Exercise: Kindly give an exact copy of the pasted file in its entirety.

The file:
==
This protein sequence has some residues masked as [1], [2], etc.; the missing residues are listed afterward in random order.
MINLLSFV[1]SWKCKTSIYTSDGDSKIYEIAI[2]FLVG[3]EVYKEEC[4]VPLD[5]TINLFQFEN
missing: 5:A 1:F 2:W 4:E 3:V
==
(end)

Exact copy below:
This protein sequence has some residues masked as [1], [2], etc.; the missing residues are listed afterward in random order.
MINLLSFV[1]SWKCKTSIYTSDGDSKIYEIAI[2]FLVG[3]EVYKEEC[4]VPLD[5]TINLFQFEN
missing: 5:A 1:F 2:W 4:E 3:V